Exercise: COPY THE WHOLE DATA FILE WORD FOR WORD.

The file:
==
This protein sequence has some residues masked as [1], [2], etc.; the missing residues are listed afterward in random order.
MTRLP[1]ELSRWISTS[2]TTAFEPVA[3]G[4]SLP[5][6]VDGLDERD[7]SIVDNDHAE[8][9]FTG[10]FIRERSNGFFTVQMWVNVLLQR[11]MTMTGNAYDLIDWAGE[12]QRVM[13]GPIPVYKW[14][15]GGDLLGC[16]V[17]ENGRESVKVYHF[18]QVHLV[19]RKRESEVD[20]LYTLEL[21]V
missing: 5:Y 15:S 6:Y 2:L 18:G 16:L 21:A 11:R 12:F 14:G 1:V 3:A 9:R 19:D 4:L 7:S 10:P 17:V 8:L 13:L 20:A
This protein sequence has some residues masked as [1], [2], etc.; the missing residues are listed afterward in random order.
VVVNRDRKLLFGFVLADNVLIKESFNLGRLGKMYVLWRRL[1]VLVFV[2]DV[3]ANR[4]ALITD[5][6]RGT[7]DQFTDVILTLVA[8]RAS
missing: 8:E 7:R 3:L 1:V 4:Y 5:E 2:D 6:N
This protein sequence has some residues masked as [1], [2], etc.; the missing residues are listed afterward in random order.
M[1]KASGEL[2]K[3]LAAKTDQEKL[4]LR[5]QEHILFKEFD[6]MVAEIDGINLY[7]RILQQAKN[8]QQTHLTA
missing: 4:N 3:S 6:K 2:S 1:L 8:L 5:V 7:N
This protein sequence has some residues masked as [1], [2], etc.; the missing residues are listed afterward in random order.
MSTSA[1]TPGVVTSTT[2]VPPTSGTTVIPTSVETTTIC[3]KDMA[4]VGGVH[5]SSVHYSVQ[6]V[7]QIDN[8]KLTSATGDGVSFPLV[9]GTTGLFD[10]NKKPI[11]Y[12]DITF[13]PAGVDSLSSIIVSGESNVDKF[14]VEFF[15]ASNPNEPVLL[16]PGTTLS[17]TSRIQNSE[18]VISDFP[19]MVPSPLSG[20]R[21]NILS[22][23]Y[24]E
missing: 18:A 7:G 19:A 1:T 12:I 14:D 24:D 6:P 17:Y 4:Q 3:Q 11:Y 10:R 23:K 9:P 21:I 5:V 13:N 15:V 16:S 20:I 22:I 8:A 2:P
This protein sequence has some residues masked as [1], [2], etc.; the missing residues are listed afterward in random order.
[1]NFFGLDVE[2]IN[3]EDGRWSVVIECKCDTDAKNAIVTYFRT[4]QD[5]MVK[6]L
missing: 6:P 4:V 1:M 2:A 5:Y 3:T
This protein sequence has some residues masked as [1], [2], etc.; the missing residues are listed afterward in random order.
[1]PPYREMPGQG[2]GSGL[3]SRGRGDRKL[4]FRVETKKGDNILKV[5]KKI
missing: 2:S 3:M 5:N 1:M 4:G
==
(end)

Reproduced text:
This protein sequence has some residues masked as [1], [2], etc.; the missing residues are listed afterward in random order.
MTRLP[1]ELSRWISTS[2]TTAFEPVA[3]G[4]SLP[5][6]VDGLDERD[7]SIVDNDHAE[8][9]FTG[10]FIRERSNGFFTVQMWVNVLLQR[11]MTMTGNAYDLIDWAGE[12]QRVM[13]GPIPVYKW[14][15]GGDLLGC[16]V[17]ENGRESVKVYHF[18]QVHLV[19]RKRESEVD[20]LYTLEL[21]V
missing: 5:Y 15:S 6:Y 2:L 18:G 16:L 21:A 11:R 12:F 14:G 1:V 3:A 9:R 19:D 4:L 7:S 10:P 17:V 8:L 13:L 20:A
This protein sequence has some residues masked as [1], [2], etc.; the missing residues are listed afterward in random order.
VVVNRDRKLLFGFVLADNVLIKESFNLGRLGKMYVLWRRL[1]VLVFV[2]DV[3]ANR[4]ALITD[5][6]RGT[7]DQFTDVILTLVA[8]RAS
missing: 8:E 7:R 3:L 1:V 4:Y 5:E 2:D 6:N
This protein sequence has some residues masked as [1], [2], etc.; the missing residues are listed afterward in random order.
M[1]KASGEL[2]K[3]LAAKTDQEKL[4]LR[5]QEHILFKEFD[6]MVAEIDGINLY[7]RILQQAKN[8]QQTHLTA
missing: 4:N 3:S 6:K 2:S 1:L 8:L 5:V 7:N
This protein sequence has some residues masked as [1], [2], etc.; the missing residues are listed afterward in random order.
MSTSA[1]TPGVVTSTT[2]VPPTSGTTVIPTSVETTTIC[3]KDMA[4]VGGVH[5]SSVHYSVQ[6]V[7]QIDN[8]KLTSATGDGVSFPLV[9]GTTGLFD[10]NKKPI[11]Y[12]DITF[13]PAGVDSLSSIIVSGESNVDKF[14]VEFF[15]ASNPNEPVLL[16]PGTTLS[17]TSRIQNSE[18]VISDFP[19]MVPSPLSG[20]R[21]NILS[22][23]Y[24]E
missing: 18:A 7:G 19:A 1:T 12:I 14:D 24:D 6:P 17:Y 4:Q 3:Q 11:Y 10:R 23:K 9:P 21:I 5:V 13:N 15:V 16:S 20:I 22:I 8:A 2:P
This protein sequence has some residues masked as [1], [2], etc.; the missing residues are listed afterward in random order.
[1]NFFGLDVE[2]IN[3]EDGRWSVVIECKCDTDAKNAIVTYFRT[4]QD[5]MVK[6]L
missing: 6:P 4:V 1:M 2:A 5:Y 3:T
This protein sequence has some residues masked as [1], [2], etc.; the missing residues are listed afterward in random order.
[1]PPYREMPGQG[2]GSGL[3]SRGRGDRKL[4]FRVETKKGDNILKV[5]KKI
missing: 2:S 3:M 5:N 1:M 4:G